Other symptoms include:

Pneumonia is an infection in one or both of the lungs. It typically causes a dry or productive cough.

Some other common symptoms of pneumonia include:

Allergic rhinitis

Allergic rhinitis, or hay fever, occurs when a person’s immune system overreacts to something in the environment.

Common environmental allergy triggers, or allergens, include:

People with allergic rhinitis may experience a dry cough due to breathing in an allergen. Some other potential symptoms of allergic rhinitis include:

Inhaling irritants

A person may develop an acute cough after breathing in certain environmental irritants. Examples include:

Inhaling irritants can cause symptoms similar to those of allergic rhinitis.

The sections below outline some of the more common causes of a chronic cough.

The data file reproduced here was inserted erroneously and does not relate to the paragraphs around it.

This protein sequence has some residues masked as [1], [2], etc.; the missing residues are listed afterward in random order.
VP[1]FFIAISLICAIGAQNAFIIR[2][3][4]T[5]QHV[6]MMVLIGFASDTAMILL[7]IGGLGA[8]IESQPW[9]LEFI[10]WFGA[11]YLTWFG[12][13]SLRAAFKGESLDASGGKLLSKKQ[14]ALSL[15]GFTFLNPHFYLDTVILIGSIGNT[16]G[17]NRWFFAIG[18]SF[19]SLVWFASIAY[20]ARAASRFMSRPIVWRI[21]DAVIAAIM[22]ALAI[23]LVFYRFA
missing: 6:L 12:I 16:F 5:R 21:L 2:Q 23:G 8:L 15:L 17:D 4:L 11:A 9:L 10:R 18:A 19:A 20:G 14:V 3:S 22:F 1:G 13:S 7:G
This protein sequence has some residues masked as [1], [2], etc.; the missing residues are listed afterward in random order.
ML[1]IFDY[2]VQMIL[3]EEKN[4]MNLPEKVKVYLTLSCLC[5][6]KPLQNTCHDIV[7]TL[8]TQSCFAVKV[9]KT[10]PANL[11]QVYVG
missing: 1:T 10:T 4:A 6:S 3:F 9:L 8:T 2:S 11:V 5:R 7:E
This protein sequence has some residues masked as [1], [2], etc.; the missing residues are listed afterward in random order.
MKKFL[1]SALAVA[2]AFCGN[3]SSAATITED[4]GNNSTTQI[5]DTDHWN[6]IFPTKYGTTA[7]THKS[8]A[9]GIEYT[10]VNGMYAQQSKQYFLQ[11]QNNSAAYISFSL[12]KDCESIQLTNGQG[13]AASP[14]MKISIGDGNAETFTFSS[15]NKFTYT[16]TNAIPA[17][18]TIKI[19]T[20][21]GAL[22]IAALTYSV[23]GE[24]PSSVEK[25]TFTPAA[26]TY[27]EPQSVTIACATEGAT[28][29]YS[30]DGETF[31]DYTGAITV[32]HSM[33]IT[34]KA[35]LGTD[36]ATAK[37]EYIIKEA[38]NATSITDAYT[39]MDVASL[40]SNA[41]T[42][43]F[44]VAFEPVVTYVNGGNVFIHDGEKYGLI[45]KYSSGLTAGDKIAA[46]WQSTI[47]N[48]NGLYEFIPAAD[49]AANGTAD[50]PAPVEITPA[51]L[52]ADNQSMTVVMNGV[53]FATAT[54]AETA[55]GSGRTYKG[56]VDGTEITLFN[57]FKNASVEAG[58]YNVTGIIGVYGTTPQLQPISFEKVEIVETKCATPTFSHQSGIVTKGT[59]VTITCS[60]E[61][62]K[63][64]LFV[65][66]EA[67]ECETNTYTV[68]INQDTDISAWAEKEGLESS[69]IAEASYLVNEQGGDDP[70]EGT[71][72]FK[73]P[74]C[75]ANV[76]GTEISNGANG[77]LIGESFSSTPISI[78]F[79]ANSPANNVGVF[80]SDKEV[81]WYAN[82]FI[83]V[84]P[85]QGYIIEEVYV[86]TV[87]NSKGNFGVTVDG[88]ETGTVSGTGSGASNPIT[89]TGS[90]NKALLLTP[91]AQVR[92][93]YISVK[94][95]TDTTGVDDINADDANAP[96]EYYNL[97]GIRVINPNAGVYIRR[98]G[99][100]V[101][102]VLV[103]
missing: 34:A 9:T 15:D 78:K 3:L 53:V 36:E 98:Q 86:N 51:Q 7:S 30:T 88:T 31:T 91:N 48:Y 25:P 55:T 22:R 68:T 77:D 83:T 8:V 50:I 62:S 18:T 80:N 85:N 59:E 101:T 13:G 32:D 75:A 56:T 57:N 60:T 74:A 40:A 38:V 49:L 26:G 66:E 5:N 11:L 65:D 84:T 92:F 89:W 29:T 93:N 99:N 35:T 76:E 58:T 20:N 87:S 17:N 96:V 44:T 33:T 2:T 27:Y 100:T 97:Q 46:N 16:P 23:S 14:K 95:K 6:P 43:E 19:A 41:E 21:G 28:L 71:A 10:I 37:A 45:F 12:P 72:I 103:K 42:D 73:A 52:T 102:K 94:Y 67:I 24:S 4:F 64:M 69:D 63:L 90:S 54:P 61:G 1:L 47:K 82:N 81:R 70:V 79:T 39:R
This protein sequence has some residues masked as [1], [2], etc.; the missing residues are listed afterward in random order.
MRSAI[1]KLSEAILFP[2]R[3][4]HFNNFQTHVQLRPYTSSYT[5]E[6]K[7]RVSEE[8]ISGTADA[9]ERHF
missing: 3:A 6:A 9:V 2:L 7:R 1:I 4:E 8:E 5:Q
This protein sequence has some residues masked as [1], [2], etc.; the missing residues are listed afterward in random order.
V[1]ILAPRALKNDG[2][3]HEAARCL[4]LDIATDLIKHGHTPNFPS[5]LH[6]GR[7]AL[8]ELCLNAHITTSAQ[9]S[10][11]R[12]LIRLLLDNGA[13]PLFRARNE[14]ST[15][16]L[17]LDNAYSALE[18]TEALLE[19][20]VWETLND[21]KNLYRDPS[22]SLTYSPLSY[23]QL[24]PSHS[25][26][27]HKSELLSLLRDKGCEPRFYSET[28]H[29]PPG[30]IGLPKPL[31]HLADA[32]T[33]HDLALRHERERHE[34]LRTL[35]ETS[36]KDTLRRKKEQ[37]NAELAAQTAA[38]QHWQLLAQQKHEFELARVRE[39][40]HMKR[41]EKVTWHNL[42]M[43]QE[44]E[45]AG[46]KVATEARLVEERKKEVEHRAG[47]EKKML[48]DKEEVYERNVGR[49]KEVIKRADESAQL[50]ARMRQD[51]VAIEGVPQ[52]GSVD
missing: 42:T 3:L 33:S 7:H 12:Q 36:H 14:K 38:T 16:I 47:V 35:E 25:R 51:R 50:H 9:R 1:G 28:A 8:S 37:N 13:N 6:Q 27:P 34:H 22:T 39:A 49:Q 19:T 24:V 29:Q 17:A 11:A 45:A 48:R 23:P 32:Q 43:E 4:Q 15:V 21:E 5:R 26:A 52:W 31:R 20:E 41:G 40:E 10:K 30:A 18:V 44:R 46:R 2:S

Asthma

Asthma is a chronic lung condition that causes inflammation and narrowing of the airways. This narrowing makes it difficult for air to move in and out of the lungs, resulting in breathing difficulties.

There is no cure for asthma, but treatments are usually effective in managing the condition. If a person does not control the condition well, however, they may experience the following symptoms:

  • coughing fits
  • wheezing
  • a tight feeling in the chest
  • shortness of breath

Chronic obstructive pulmonary disease

Chronic obstructive pulmonary disease (COPD) refers to a group of chronic lung conditions that obstruct airflow in and out of the lungs.

COPD can inflame and thicken the airways within the lungs, and it can damage the lung tissue responsible for exchanging gases.

Chronic coughing and shortness of breath are common symptoms of COPD. Other possible signs and symptoms of COPD include:

  • wheezing
  • excessive mucus production
  • frequent respiratory infections
  • cyanosis of the lips or fingernail beds
  • fatigue

Lung cancer